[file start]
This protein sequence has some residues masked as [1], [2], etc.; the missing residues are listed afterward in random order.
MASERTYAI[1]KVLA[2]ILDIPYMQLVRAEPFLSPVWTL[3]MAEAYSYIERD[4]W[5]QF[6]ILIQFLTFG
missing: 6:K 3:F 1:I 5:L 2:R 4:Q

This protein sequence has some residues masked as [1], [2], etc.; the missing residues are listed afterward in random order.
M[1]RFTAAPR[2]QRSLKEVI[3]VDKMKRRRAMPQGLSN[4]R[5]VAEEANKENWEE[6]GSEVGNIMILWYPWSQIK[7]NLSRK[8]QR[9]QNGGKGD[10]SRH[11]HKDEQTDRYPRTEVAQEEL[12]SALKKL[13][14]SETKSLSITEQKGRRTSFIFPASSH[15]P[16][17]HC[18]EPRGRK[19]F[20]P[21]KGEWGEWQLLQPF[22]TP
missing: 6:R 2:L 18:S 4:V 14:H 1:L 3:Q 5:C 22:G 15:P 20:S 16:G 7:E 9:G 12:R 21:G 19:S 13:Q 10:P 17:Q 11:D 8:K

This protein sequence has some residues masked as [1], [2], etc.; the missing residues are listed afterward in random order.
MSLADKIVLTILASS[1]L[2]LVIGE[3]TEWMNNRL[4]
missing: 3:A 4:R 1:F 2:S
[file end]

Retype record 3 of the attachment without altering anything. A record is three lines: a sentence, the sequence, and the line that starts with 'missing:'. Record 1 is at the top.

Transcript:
This protein sequence has some residues masked as [1], [2], etc.; the missing residues are listed afterward in random order.
MSLADKIVLTILASS[1]L[2]LVIGE[3]TEWMNNRL[4]
missing: 3:A 4:R 1:F 2:S